Facebook Twitter

Metro: Introducing Chloë Grace Moretz: not your typical teen star

Screen Shot 2016-01-20 at 10.17.13 AMBy Richard Crouse – Metro In Focus

Eighteen-year-old Chloë Grace Moretz played a young vampire in Let Me In, a would-be superhero in Kick Ass and cinema’s most famous telekinetic, Carrie. It’s a diverse group of roles, but Moretz says she can draw a straight line from character to character.

“They’re linear,” she says, “in the sense that they’re all strong characters. A lot of them are like me, the basis of them. They all have a big mountain in front of them but they are going to climb it and fight as hard as they can.”

This weekend she stars in The 5th Wave, a world-under-attack sci-fi flick based on Rick Yancey’s young adult novel of the same name. Moretz plays Cassie and her “big mountain” is an alien invasion that devastates the planet, separating her from her younger brother. Can she find her sibling before the deadly 5th wave hits?

You’ll have to buy a ticket to find out. The only thing I can tell you for sure is that it is another spunky performance from the actress.

Over the course of a short but eventful career spirited characters have become her stock in trade. She has made a habit of playing people with rich lives swirling around them. For instance, she’s a sparkplug teenage prostitute in The Equalizer, a confused best friend to Keira Knightley in Laggies and a movie star with a scandalous life in Clouds of Sils Maria.

Here are her top three career defining roles:

Spunky: In If I Stay Moretz plays Mia, a gifted teenage cellist from a family of musicians. When a catastrophic accident throws her into a coma she has an out-of-body experience. The rest of the story is told from the perspective of her memories before the accident and in the present, as she observes, ghostlike, the aftermath of the car crash.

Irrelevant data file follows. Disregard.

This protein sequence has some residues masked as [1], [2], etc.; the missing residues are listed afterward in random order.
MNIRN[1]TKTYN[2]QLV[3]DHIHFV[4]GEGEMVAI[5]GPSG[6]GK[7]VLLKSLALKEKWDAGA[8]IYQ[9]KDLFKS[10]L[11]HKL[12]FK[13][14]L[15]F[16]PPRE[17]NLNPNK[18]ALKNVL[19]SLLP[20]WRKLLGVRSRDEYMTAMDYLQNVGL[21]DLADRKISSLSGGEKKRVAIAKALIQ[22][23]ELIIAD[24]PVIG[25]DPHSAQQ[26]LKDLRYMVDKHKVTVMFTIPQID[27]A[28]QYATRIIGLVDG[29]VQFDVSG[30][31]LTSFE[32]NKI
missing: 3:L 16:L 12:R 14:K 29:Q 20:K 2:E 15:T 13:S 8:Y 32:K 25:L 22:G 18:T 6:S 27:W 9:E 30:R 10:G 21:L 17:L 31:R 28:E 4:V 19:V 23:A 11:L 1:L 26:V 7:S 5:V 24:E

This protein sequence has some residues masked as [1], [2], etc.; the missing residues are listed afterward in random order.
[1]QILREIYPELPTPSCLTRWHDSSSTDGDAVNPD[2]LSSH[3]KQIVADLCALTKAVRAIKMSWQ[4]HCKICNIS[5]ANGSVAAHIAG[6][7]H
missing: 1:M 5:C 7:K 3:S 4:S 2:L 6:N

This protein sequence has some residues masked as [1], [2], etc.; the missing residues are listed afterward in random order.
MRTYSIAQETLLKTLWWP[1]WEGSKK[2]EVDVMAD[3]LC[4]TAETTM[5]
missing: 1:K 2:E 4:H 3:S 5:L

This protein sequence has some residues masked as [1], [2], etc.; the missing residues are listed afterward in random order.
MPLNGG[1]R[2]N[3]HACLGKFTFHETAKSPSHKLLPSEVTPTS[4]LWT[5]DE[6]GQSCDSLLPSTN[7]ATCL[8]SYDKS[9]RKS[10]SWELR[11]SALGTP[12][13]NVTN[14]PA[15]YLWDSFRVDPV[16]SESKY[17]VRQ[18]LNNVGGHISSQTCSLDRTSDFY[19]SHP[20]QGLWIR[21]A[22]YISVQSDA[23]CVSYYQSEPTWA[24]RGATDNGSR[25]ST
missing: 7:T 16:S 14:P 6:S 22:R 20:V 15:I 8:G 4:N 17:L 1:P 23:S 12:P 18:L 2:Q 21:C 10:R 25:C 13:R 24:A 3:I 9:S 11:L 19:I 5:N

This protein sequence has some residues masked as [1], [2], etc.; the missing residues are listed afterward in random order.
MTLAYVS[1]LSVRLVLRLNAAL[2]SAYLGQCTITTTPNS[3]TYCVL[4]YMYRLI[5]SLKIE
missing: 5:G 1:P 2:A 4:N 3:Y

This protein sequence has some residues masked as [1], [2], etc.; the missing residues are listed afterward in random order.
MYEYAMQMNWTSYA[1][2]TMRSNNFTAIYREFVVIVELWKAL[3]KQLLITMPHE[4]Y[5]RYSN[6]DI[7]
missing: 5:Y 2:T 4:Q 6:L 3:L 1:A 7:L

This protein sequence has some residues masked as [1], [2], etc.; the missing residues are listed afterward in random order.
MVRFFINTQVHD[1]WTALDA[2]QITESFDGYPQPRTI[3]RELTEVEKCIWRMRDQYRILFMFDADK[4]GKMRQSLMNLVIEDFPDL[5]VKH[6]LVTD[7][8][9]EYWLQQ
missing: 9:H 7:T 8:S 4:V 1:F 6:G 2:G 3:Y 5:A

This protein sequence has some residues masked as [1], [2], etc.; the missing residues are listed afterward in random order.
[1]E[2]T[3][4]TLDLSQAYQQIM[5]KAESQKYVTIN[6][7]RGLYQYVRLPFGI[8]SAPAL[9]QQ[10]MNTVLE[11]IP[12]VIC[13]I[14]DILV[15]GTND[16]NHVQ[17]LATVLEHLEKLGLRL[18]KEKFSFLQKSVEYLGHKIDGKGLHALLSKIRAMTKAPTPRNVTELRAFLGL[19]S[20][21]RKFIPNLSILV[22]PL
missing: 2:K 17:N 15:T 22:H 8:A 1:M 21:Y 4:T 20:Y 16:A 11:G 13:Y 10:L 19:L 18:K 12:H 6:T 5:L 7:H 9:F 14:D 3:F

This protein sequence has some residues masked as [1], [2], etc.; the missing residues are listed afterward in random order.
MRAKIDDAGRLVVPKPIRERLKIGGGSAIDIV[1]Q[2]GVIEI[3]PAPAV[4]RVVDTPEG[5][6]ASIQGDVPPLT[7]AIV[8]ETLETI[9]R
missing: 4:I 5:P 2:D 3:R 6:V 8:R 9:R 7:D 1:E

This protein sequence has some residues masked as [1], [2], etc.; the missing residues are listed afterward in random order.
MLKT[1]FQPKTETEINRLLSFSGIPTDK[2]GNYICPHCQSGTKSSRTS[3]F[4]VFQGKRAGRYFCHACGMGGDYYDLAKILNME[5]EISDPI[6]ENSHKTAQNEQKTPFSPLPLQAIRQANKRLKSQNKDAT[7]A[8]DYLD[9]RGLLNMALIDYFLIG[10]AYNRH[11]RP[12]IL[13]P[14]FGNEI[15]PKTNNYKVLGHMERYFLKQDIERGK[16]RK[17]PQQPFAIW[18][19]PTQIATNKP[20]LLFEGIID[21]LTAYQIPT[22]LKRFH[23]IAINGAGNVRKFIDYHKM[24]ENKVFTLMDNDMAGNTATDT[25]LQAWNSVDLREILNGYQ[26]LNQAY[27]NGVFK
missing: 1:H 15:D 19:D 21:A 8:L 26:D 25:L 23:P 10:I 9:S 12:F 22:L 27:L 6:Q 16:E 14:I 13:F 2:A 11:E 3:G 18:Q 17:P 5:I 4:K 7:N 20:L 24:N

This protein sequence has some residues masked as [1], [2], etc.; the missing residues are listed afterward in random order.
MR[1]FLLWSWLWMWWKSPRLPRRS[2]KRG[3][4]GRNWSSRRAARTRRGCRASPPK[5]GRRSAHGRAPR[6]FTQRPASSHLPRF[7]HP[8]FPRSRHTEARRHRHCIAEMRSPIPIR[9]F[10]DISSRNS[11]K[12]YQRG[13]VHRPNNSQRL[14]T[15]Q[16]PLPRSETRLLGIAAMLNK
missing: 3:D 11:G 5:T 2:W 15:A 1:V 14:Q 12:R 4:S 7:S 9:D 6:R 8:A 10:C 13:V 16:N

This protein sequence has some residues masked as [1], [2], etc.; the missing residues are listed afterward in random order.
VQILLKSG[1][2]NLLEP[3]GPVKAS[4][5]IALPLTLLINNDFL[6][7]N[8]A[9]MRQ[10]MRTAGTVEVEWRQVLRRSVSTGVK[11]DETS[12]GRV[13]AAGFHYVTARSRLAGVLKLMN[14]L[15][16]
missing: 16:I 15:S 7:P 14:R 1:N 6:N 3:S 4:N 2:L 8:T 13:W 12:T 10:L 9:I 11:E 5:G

Here she delivers what may be her best performance yet. As Mia she is a talented teen just discovering a life beyond the cello that has been her constant companion since she was young. It’s a simple and uncluttered performance with a lot going on behind the eyes.

Spunkier: In the 2013 remake of Carrie she put her own spin on Stephen King’s most famous character, originally played by Sissy Spacek in 1976. Where Spacek was a true outsider, an abused, naïve girl, Moretz plays her with a bit more pluck. Both are Ugly Ducklings transformed into swans and then monsters, unwitting and undeserving victims of horrible abuse, but Moretz gives Carrie more backbone than her predecessor.

Spunkiest: Undoubtedly her signature spunky performance came in 2010’s Kick-Ass. If Quentin Tarantino made a kid’s coming-of-age movie it might look something like Kick-Ass. It has most of his trademarks — clever dialogue, good soundtrack and some high octane violence — but there’s a twist. The bloodiest, most cutthroat purveyor of ultra violence in the film is an 11-year-old girl.

The action scenes are plentiful and frenetic and once you get past the question, “Why would Chloë Moretz’s parents allow her to do this?” they’re really fun. It’s a little unsettling to see a young girl wielding a switchblade, gunning down dozens of bad guys and going hand-to-hand with a full grown man, but not since Natalie Portman in Léon has the screen seen such a sweet-faced assassin.

Comments are closed.